Abbreviations: T-C: total cholesterol; LDL-C: LDL cholesterol; HDL-C: HDL cholesterol; TG: triglycerides. a Significant difference between daily and 1–2 times/week. b Significant difference between 3–4 times/week and 1–2 times/week.
Table 9. Kruskal–Wallis rank analysis of variance (ANOVA) by age group.
Table 9. Kruskal–Wallis rank analysis of variance (ANOVA) by age group.
AgenGlucose
Me
(Q1; Q3)
T-C
Me
(Q1; Q3)
LDL-C
Me
(Q1; Q3)
HDL-C
Me
(Q1; Q3)
TG
Me
(Q1; Q3)
BMI
Me
(Q1; Q3)
<3085.343.13 2.050.791.3126.77
(4.77; 7.15)(3.00; 5.05)(1.95; 3.24)(0.72; 1.05)(1.01; 2.58)(17.90; 28.06)
31–551055.95 5.95 5.955.955.95 5.95
(5.31; 7.20)(5.31; 7.20)(5.31; 7.20)(5.31; 7.20)(5.31; 7.20)(5.31; 7.20)
56–756165.934.602.841.101.5129.06
(5.31; 7.27)(3.79; 5.54)(2.19; 3.48)(0.91; 1.34)(1.10; 2.21)(26.83; 31.38)
>75716.004.833.11 1.101.39 29.05
(5.18; 7.40)(3.92; 5.99)(2.15; 3.72)(0.91; 1.34)(0.88; 2.18)(26.85; 30.45)
p-value >0.05>0.05>0.05>0.05>0.05>0.05
Abbreviations: Me: median; Q1: lower quartile; Q3: upper quartile; BMI: body mass index; T-C: total cholesterol; LDL-C: LDL cholesterol; HDL-C: HDL cholesterol; TG: triglycerides.
Table 10. Kruskal–Wallis rank ANOVA analysis by BMI group.
Table 10. Kruskal–Wallis rank ANOVA analysis by BMI group.
BMInGlucose
Me (Q1; Q3)
T-C
Me (Q1; Q3)
LDL-C
Me (Q1; Q3)
HDL-C
Me (Q1; Q3)
TG
Me (Q1; Q3)
<18.4934.77 (4.77; 5.30)3.13 (3.13; 6.93)2.05 (2.05; 3.85)0.72 (0.72; 1.13)1.24 (1.24; 3.48)
18.5–24.99936.40 (5.22; 7.20)5.95 (5.31; 7.20)5.95 (5.31; 7.20)5.95 (5.31; 7.20)5.95 (5.31; 7.20)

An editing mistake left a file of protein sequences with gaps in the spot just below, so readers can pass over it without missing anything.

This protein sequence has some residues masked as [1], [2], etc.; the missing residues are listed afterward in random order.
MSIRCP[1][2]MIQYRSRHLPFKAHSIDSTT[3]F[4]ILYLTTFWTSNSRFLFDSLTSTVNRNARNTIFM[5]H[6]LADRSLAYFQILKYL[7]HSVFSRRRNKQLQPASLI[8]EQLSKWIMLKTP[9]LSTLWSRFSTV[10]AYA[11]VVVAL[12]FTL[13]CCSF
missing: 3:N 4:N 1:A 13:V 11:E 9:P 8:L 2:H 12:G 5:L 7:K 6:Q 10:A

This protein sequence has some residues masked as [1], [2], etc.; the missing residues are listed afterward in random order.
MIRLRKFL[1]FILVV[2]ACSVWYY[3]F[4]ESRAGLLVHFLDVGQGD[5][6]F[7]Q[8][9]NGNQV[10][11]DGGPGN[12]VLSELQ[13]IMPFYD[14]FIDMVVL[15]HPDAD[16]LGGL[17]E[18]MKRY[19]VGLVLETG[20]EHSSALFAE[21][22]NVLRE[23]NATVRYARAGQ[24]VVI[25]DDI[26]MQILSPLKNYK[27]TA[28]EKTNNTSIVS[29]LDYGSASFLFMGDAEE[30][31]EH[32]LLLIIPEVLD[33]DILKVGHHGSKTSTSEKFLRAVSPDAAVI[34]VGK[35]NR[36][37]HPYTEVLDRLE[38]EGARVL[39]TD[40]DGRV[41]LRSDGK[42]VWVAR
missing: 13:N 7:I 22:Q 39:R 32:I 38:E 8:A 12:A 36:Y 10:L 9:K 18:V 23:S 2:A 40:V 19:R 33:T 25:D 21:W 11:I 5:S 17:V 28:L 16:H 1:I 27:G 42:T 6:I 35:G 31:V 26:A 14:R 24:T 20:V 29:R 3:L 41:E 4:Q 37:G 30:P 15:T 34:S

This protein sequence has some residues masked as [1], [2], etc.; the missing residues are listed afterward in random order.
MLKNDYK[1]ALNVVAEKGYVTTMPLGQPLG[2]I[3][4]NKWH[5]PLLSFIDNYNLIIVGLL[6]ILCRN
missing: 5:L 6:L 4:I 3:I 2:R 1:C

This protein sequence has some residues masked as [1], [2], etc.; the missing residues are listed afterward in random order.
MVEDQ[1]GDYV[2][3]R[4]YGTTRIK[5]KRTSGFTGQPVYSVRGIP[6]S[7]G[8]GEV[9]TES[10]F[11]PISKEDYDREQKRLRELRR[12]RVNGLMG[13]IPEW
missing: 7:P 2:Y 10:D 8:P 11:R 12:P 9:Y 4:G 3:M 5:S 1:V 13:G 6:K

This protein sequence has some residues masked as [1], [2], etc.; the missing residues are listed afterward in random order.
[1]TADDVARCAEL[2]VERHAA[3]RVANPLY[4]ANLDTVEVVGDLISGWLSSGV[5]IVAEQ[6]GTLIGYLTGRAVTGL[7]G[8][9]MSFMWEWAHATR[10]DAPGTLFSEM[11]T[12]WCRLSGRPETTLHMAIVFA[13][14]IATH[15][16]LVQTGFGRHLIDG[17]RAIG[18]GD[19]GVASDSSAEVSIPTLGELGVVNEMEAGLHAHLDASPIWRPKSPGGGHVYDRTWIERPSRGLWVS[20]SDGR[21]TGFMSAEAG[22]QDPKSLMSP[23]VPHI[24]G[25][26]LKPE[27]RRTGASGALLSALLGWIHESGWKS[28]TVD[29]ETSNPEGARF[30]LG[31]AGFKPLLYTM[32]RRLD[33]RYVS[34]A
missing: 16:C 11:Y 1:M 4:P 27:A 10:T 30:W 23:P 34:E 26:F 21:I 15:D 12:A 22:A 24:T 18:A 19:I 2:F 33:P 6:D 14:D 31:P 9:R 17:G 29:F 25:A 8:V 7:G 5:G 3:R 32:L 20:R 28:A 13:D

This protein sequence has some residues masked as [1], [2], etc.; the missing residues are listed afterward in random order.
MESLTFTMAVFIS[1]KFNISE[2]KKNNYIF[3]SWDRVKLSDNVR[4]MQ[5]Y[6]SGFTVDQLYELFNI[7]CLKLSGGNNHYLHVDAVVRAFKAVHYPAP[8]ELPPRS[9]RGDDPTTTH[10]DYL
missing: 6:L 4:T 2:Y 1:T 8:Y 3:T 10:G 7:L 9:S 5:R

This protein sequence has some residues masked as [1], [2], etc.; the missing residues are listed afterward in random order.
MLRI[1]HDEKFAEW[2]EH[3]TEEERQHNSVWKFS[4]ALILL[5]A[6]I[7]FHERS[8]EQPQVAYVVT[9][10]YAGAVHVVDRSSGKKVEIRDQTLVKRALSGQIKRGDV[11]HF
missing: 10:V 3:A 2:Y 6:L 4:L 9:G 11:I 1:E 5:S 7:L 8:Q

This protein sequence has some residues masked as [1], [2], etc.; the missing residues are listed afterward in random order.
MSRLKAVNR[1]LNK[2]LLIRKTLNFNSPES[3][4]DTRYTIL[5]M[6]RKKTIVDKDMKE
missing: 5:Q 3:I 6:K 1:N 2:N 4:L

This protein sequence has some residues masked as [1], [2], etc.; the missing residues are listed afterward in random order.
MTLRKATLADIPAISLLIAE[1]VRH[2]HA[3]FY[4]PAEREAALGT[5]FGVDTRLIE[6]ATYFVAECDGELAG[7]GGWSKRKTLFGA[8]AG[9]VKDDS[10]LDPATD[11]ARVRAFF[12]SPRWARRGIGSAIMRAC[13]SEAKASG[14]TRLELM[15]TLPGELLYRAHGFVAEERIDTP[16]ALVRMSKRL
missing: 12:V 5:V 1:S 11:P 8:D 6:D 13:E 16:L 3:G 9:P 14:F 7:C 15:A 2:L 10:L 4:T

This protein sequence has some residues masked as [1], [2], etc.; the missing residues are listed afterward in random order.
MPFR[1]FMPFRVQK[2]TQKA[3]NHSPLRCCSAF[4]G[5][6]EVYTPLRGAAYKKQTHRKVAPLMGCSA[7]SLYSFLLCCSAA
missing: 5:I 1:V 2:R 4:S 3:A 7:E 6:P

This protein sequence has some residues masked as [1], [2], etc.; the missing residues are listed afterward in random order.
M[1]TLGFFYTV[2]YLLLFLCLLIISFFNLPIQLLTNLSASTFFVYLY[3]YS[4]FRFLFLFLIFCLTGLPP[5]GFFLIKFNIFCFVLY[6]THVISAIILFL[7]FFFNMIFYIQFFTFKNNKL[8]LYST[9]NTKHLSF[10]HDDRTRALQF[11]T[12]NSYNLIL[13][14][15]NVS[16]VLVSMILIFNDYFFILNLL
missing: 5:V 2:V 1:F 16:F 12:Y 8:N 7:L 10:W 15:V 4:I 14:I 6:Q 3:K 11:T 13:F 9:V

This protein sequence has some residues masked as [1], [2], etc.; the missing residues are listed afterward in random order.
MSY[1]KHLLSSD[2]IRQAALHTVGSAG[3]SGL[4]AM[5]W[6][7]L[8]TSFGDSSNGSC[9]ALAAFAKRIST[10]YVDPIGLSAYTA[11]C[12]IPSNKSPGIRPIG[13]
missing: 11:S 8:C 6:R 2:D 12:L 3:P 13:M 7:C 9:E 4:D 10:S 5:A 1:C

25–29.994016.00 (5.31; 7.27)4.60 (3.79; 5.54)2.84 (2.19; 3.48)1.10 (0.91; 1.34)1.51 (1.10; 2.21)
>303035.90 (5.31; 7.20)4.72 (3.83; 5.55)2.83 (2.20; 3.73)1.10 (0.89; 1.36)1.66 (1.16; 2.35)
p-value >0.05>0.05>0.05>0.05>0.05
Abbreviations: Me: median; Q1: lower quartile; Q3: upper quartile; BMI: body mass index; T-C: total cholesterol; LDL-C: LDL cholesterol; HDL-C: HDL cholesterol; TG: triglycerides.
Table 11. Kruskal–Wallis rank ANOVA analysis by smoker group.
Table 11. Kruskal–Wallis rank ANOVA analysis by smoker group.
SmokernGlucose
Me (Q1; Q3)
T-C
Me (Q1; Q3)
LDL-C
Me (Q1; Q3)
HDL-C
Me (Q1; Q3)
TG
Me (Q1; Q3)
no5325.88 (5.38; 7.20) *4.71 (3.83; 5.57)2.87 (2.21; 3.54)1.11 (0.94; 1.36)1.52 (1.05; 2.27)
yes2686.14 (5.22; 7.40) *4.50 (3.79; 5.46)2.83 (2.12; 3.45)1.09 (0.91; 1.36)1.46 (1.13; 2.04)
p-value <0.03 *>0.05>0.05>0.05>0.05
Abbreviations: Me: median; Q1: lower quartile; Q3: upper quartile; BMI: body mass index; T-C: total cholesterol; LDL-C: LDL cholesterol; HDL-C: HDL cholesterol; TG: triglycerides; * Kruskal–Wallis ranks.
Table 12. Correlations by Spearman’s rank.
Table 12. Correlations by Spearman’s rank.
GlucoseT-CLDL-CHDL-CTG
Glucose-−0.047−0.032−0.21 *0.067
T-C−0.047-0.87 *0.27 *0.26 *
LDL-C−0.0320.87 *-0.10 *0.16 *
HDL-C−0.21 *0.27 *0.10 *-−0.26 *
TG0.0670.26 *0.16 *−0.26 *-
Spearman’s rank correlations. Significance was assumed when p < 0.05 *; Bold, the correlations statistically significant in the analysis of Spearman's rank correlation at the significance level p > 0.5.